I don’t use Google or Facebook products because of their poor privacy standards. What this is about is gathering information to sell to marketers. It is not to make your life easier…it is to tap into your information and that of your friends and make money for Facebook. When we give ourselves away to Google and Facebook, and they make money off of us, we have only ourselves to blame. Yes, other companies do the same thing, but certainly Facebook and Google are more aggressive than most. No Google (there are other search engines out there and I refuse to use my sentences as a billboard for that company), no Twitter, no Facebook, no cloud storage for me. I’m fine without being on an electronic leash all day long. This whole business of being connected all the time with everyone just seems a big time waster to me. Obviously I’m not the target audience.

  • Anonymous

    I would have been interested, but I don’t think I can afford it. What I said last year, I know.

    I’m tempted to check out second hand iPad 1 prices…

  • Anonymous

    Yes, the Apple Digital AV Adapter will work on older devices, but it won’t do 1080p and mirror what’s on the screen like the iPad 2. It will only do 720p. Also, it will only work on slideshows and movies, which is the same as the current AV output for the older devices. From the Apple website:

    “Use the Apple Digital AV Adapter to mirror whatever’s on your iPad 2 screen — apps, presentations, websites, and more — on your HDTV or HDMI-compatible display in up to 1080p HD (movies play at up to 720p).

    Watch slideshows and movies on the big screen in up to 720p by connecting your iPad, iPhone 4, or iPod touch (4th generation) to an HDTV or HDMI-compatible display.”

    • Anonymous

      I was afraid what you stated is true. It would have been nice to mirror iPhone 4 and get hulu and angry bird like games on big screen

    • Anonymous

      Dam you apple! I want to mirror iPhone 4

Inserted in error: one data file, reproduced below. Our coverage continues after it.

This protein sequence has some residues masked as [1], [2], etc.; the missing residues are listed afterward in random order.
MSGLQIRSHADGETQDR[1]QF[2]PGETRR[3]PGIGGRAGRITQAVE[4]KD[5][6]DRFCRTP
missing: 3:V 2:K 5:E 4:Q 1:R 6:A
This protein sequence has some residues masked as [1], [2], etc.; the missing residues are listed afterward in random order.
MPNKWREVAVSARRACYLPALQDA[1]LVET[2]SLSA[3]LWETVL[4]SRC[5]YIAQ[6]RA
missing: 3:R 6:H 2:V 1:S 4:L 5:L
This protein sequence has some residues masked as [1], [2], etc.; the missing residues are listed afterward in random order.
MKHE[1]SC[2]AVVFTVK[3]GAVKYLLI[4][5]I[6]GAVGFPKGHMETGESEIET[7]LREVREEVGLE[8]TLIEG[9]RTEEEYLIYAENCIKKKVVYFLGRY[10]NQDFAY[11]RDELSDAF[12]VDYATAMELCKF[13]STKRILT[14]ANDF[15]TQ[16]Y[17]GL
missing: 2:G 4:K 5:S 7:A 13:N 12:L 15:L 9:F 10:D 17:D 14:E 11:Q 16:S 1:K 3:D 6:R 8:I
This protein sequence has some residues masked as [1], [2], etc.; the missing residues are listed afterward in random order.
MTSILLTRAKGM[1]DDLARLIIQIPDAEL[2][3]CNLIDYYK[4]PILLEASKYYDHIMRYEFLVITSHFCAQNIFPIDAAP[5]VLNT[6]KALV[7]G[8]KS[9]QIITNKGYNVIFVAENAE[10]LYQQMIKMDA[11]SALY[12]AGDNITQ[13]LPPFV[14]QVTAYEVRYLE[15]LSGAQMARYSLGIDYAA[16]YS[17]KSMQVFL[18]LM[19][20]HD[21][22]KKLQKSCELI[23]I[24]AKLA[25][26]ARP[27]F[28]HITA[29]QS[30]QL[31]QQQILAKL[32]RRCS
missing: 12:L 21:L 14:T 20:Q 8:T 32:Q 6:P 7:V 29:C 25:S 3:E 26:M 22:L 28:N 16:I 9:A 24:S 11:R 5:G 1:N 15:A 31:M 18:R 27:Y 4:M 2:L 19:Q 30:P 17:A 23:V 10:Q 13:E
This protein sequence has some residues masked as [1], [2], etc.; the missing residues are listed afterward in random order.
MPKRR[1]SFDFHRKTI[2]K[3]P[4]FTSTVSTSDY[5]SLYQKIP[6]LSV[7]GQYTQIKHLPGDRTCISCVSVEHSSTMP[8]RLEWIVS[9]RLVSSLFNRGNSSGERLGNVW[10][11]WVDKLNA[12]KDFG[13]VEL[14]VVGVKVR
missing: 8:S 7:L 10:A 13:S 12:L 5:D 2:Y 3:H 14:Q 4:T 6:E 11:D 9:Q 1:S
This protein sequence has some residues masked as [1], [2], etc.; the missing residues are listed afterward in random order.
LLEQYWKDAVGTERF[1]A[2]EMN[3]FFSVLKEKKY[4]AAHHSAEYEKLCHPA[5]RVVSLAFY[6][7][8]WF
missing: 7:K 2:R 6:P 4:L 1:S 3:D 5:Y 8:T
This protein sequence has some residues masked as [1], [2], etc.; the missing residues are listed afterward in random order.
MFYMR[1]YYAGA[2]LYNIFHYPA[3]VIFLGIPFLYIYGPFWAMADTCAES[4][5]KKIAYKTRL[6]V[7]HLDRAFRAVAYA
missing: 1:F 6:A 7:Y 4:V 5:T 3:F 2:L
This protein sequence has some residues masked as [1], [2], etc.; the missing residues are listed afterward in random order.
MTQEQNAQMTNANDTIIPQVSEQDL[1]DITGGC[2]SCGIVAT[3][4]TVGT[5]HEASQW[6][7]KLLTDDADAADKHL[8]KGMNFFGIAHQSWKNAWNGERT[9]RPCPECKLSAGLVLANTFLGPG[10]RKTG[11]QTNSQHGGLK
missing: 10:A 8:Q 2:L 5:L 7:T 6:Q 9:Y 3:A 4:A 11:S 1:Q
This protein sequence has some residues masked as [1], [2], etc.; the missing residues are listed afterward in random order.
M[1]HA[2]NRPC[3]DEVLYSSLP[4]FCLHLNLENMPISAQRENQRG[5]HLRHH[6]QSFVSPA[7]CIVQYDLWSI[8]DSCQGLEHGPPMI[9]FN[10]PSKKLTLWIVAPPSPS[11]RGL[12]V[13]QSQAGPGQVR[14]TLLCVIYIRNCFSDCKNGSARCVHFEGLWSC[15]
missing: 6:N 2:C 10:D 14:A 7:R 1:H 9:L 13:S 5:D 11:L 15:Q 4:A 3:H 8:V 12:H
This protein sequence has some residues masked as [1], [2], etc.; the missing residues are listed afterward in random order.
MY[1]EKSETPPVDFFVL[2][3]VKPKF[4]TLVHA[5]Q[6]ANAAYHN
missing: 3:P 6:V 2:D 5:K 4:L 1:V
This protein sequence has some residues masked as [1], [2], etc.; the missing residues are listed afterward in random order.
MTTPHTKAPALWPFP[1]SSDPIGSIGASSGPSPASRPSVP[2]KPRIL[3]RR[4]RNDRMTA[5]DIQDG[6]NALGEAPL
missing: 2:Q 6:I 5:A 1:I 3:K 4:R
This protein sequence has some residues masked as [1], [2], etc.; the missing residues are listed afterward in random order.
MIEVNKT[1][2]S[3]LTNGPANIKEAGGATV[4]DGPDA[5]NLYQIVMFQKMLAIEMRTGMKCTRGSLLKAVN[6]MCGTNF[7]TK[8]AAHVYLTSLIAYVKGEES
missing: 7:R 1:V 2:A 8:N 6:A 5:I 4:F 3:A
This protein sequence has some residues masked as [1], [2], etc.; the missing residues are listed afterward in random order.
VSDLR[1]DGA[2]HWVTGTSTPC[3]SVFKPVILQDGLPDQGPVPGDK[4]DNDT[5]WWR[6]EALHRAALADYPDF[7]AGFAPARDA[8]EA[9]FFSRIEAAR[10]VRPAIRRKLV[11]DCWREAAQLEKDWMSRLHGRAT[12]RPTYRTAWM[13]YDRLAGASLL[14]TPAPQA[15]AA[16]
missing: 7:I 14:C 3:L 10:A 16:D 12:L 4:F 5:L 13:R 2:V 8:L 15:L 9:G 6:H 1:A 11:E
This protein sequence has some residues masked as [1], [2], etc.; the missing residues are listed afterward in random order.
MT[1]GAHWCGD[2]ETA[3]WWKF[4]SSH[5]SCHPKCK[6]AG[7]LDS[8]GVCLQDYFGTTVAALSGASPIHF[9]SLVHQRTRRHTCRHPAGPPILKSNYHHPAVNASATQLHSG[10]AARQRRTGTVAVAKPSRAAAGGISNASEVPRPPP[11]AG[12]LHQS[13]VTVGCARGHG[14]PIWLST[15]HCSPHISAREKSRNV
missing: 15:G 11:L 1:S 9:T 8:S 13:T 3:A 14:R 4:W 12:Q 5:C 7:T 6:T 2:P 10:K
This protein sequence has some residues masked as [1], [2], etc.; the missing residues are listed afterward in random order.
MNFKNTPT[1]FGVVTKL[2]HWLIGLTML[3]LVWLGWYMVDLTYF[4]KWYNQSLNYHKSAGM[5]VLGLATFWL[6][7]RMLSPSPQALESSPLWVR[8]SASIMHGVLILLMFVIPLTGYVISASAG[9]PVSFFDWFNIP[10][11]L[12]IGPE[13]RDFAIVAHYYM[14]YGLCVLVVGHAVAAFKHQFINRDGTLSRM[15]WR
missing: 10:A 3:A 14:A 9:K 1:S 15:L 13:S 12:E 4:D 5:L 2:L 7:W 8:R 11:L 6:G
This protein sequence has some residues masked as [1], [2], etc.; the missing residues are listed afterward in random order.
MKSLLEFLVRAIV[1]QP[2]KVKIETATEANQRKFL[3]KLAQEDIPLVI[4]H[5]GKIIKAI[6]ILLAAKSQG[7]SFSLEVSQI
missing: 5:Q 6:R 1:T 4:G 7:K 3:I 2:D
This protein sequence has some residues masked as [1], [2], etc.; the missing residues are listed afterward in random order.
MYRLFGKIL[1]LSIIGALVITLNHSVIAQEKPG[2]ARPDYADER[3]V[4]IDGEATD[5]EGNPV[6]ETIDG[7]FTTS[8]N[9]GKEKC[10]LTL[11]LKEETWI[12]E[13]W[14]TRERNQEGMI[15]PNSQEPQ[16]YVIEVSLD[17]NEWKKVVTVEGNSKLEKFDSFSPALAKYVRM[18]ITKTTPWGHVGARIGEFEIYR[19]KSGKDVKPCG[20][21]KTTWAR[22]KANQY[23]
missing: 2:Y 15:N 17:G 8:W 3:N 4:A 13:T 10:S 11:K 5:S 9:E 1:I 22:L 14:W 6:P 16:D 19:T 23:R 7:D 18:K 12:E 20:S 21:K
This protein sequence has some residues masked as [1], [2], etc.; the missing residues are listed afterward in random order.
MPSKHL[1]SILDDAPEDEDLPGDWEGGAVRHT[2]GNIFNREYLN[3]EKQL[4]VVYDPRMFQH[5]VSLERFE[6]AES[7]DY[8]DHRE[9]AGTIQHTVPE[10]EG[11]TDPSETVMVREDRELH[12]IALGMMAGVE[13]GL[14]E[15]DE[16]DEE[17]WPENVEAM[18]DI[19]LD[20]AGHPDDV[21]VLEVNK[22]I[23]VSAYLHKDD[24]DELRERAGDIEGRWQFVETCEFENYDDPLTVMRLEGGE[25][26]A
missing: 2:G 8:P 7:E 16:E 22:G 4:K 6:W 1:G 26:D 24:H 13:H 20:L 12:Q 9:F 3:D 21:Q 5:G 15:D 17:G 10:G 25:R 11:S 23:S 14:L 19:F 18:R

• http://twitter.com/DarkSideGeek Bill Houle

    If the iPad2 had no camera(s), then I’d agree with your “spend time transferring the footage” iMovie comment. However, I believe their intent is that you *take* the footage from the iPad, and then edit it right there. Ditto for stills in Photo Booth.

    I agree with your assessment in general. If I needed FaceTime (or iMovie), I’d be lining up to upgrade. As it stands, I don’t _need_ it, but am nonetheless fighting a strong urge.

    BTW, I think one upsell is exposing PC users to Mac mainstays like Garage Band and iMovie, and lure more to the Apple desktop/laptop platform – the halo effect, but now via the software rather than the hardware.

  • http://odayyousif.wordpress.com Oday Yousif

    I’m not trying to hat and I don’t know if your an anti Apple person or not but it just seems to me anyone who hates Apple and/or the iPad will always finding something bad to say about their products.

    • http://www.myunv.com/ Sunny Singh

      And what’s wrong with that? Apple is not perfect, and their products aren’t either. Angelo is simply voicing their opinion, and that perhaps the iPad 2 is not as great a leap between itself and the original iPad. Any good company (and its users) will want great feedback and criticism like this to improve. You want a better iPad, don’t you?

      I’m also not trying to hate, but many Apple fans tend to say something bad about any product not made by Apple.

  • http://cmsexpo.net/ CMS Expo

    Fair enougn, Chris. I think you’ve got a point for the folks thinking of upgrading. The real sales will come from folks who were waiting for 2nd gen before buying their first tablet. Me? I’m keeping my iPad AND getting an iPad2. Gonna hinge ’em together into an iPadwich.

  • Anonymous

    The hdmi dongle only mirrors ipad2 and it only plays audio and video on select apps on all other devices.

  • Drift

    Personally I just got my iPad and this came out? Not thoroughly impressed… I’ll wait for the 3rd gen iPad. Not worth the upgrade.